When the neurotransmitters (chemical messengers) in your gut fire up, you may be feeling either “butterflies” or queasy sensations. Pay attention to those. It’s no accident we use the term intuition and gut feeling interchangeably because science has now shown us that our gut has a brain of its own, a second brain so to speak. In fact, our gut has an entire network of neurotransmitters called the enteric nervous system.
The body is truly an amazing puzzle, and we probably haven’t moved beyond the tip of the iceberg when it comes to discovering what we are actually capable of. For example, a study (meta analysis) in the journal Frontiers in Human Neuroscience titled “Predicting the unpredictable: critical analysis and practical implications of predictive anticipatory activity” examined a number of experiments regarding precognition. These experiments indicate that the human body can actually detect randomly delivered stimuli that occur 1-10 seconds in advance. In other words, the human body seems to know of an event and reacts to an event that has yet to occur. What occurs in the human body before these events are physiological changes that are measured in the cardiopulmonary, the skin, and the nervous system.
Pretty cool, isn’t it? Another article written for Forbes written by Bruce Kasanoff by explains,
Intuition, argues Gerd Gigerenzer, a director at the Max Planck Institute for Human Development, is less about suddenly “knowing” the right answer and more about instinctively understanding what information is unimportant and can thus be discarded.
Gigerenzer, author of the book Gut Feelings: The Intelligence of the Unconscious, says that he is both intuitive and rational. “In my scientific work, I have hunches. I can’t explain always why I think a certain path is the right way, but I need to trust it and go ahead. I also have the ability to check these hunches and find out what they are about. That’s the science part. Now, in private life, I rely on instinct. For instance, when I first met my wife, I didn’t do computations. Nor did she.”
A paper published in 2008 by Dean Radin, Chief Scientist at the Institute of Noetic Sciences (IONS) explains,
Intuition is widely regarded as a key source of inspiration in medical diagnosis, technological innovation,business decisions, artistic achievement, and scientific discovery. Based upon an analysis of the lives of numerous scientific icons, Root-Bernstein concluded that “Virtually without exception, the greatest mathematicians and scientists assert that the development of this pictorial, visual, kinesthetic, or generally sensual algorithm (associated with intuition) is the basis for scientific thinking. But what is intuition? Given its central role in advancing science and civilization, one might expect that this topic has been a keen subject of inquiry, especially within academic psychology, for many decades. Surprisingly, until recently it has been studiously ignored. This may be because the quasi-magical, non-rational nature of intuition presents an embarrassing challenge to science, which prides itself on the power of rational knowing. Intuitive knowledge does not appear to function like the methodical interferences associated with rational thought.It arises “in a flash,” or “out of the blue,” sometimes with correct answers to thorny scientific and technical problems, elegant solutions to complex mathematical theorems, and complete scores for intricate musical compositions.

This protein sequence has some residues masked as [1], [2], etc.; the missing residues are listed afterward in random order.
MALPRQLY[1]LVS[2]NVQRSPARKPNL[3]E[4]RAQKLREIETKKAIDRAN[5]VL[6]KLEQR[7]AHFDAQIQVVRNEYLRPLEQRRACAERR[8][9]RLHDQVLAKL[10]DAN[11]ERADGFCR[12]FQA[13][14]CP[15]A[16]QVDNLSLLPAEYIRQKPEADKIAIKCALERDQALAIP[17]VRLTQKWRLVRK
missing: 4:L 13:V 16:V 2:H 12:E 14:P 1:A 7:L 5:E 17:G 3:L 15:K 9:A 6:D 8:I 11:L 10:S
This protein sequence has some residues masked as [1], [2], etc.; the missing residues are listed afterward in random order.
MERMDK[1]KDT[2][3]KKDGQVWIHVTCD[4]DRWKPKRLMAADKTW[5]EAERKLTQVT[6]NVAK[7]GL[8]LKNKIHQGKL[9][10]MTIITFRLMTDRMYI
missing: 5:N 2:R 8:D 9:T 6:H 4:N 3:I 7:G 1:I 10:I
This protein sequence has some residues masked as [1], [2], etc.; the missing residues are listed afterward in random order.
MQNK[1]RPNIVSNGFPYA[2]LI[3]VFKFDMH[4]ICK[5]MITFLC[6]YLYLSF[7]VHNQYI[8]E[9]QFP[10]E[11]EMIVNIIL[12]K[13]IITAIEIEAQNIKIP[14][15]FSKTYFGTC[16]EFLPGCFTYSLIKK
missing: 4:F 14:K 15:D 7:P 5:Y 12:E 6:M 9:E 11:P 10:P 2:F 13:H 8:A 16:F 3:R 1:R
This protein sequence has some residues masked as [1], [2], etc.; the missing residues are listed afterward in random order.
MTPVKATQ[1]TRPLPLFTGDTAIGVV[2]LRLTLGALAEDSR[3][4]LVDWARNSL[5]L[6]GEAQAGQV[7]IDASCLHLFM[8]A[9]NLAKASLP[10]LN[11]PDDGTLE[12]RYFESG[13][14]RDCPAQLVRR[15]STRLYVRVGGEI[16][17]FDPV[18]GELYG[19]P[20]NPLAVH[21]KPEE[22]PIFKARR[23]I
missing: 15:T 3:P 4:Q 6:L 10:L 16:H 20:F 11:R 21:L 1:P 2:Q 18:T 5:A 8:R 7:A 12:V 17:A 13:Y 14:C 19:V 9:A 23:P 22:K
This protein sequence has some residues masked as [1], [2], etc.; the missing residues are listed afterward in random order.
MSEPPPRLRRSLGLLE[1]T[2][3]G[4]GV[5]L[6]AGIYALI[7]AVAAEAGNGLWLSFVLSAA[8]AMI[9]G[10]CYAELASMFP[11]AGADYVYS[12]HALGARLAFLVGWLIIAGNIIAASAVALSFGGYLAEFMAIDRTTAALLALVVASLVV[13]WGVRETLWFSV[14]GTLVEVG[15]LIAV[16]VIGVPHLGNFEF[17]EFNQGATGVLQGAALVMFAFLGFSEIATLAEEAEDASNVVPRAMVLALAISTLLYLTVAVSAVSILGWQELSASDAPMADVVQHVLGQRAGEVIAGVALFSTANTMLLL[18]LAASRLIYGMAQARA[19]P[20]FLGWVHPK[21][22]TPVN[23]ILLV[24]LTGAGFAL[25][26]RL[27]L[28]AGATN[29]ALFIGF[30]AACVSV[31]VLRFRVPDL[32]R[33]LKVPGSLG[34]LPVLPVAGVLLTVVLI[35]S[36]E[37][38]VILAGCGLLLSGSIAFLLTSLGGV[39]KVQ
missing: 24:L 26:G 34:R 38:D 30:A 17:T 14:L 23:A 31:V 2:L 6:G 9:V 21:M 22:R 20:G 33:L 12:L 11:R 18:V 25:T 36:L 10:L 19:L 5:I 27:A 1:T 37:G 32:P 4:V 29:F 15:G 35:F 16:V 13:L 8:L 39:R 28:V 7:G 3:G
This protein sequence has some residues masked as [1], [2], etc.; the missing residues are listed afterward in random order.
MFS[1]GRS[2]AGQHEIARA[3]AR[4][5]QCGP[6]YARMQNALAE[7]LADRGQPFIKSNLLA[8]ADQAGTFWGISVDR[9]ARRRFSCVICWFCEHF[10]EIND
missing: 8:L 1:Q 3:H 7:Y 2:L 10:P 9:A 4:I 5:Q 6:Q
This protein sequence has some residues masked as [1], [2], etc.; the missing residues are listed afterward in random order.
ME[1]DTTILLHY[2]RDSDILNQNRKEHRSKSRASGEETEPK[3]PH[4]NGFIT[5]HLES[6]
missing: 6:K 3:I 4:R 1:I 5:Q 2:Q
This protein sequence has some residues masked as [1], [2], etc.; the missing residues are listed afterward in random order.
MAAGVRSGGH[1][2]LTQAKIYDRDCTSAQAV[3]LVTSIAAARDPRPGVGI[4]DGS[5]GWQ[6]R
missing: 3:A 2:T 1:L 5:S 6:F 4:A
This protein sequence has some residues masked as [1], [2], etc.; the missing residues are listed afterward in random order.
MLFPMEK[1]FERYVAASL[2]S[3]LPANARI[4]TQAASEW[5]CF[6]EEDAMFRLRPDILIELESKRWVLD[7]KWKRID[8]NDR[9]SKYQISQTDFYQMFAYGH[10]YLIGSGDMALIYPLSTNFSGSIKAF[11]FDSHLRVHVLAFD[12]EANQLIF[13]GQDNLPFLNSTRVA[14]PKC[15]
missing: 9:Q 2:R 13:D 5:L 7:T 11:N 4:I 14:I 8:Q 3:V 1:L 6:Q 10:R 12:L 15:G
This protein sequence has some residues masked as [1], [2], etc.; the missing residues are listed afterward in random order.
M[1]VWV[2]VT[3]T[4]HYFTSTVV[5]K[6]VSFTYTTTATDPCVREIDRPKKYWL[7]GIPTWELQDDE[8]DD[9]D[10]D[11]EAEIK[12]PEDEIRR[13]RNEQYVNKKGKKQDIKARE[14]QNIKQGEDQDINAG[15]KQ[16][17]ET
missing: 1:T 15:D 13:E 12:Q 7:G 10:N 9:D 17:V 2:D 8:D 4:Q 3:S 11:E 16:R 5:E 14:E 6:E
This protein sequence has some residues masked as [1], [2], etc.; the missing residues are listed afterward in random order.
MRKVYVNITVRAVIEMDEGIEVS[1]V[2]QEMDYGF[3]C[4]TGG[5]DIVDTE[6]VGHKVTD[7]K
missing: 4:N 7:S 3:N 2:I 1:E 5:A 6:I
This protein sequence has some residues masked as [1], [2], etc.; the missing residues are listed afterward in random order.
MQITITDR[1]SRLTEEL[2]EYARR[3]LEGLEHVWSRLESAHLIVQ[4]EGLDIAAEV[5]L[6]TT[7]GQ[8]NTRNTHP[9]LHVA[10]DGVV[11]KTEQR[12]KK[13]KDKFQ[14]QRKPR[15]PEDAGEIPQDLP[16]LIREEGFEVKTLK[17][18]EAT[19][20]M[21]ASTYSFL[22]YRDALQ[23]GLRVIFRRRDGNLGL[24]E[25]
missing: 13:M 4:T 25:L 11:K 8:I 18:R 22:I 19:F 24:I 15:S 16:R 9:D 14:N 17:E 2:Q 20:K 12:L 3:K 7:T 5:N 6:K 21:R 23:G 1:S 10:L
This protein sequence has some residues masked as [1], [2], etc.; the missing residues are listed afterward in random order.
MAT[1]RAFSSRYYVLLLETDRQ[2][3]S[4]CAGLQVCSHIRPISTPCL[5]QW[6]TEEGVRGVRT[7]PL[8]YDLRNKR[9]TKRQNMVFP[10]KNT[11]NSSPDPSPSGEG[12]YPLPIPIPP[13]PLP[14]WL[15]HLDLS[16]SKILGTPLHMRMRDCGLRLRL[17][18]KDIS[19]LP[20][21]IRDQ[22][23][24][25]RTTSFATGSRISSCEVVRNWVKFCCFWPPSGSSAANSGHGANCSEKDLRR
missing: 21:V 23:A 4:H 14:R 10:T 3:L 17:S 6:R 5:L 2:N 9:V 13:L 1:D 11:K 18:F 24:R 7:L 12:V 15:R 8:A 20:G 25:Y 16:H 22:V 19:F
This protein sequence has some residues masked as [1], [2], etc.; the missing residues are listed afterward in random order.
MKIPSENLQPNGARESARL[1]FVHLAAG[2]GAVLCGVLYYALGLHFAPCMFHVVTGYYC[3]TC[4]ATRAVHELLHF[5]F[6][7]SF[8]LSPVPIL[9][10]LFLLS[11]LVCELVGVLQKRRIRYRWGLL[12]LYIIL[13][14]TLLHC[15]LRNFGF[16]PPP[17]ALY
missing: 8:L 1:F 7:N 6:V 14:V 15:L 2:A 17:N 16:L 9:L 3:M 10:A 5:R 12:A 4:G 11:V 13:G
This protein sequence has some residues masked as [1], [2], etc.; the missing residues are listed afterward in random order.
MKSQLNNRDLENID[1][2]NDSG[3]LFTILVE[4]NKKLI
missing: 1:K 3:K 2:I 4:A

The Institute of HeartMath alongside Radin conducted an interesting experiment a few years ago. They explain,
Twenty-six adults experienced in using HeartMath techniques and who could sustain a heart-coherent state completed two rounds of study protocols approximately two weeks apart. Half of the participants completed the protocols after they intentionally achieved a heart-coherent state for 10 minutes. The other half completed the same procedures without first achieving heart coherence. Then they reversed the process for the second round of monitoring, with the first group not becoming heart-coherent before completing the protocols and the second group becoming heart-coherent before. The point was to test whether heart coherence affected the results of the experiment.
Participants were told the study’s purpose was to test stress reactions and were unaware of its actual purpose. (This practice meets institutional-review-board standards.) Each participant sat at a computer and was instructed to click a mouse when ready to begin.
The screen stayed blank for six seconds. The participant’s physiological data was recorded by a special software program, and then, one by one, a series of 45 pictures was displayed on the screen. Each picture, displayed for 3 seconds, evoked either a strong emotional reaction or a calm state. After each picture, the screen went blank for 10 seconds. Participants repeated this process for all 45 pictures, 30 of which were known to evoke a calm response and 15 a strong emotional response.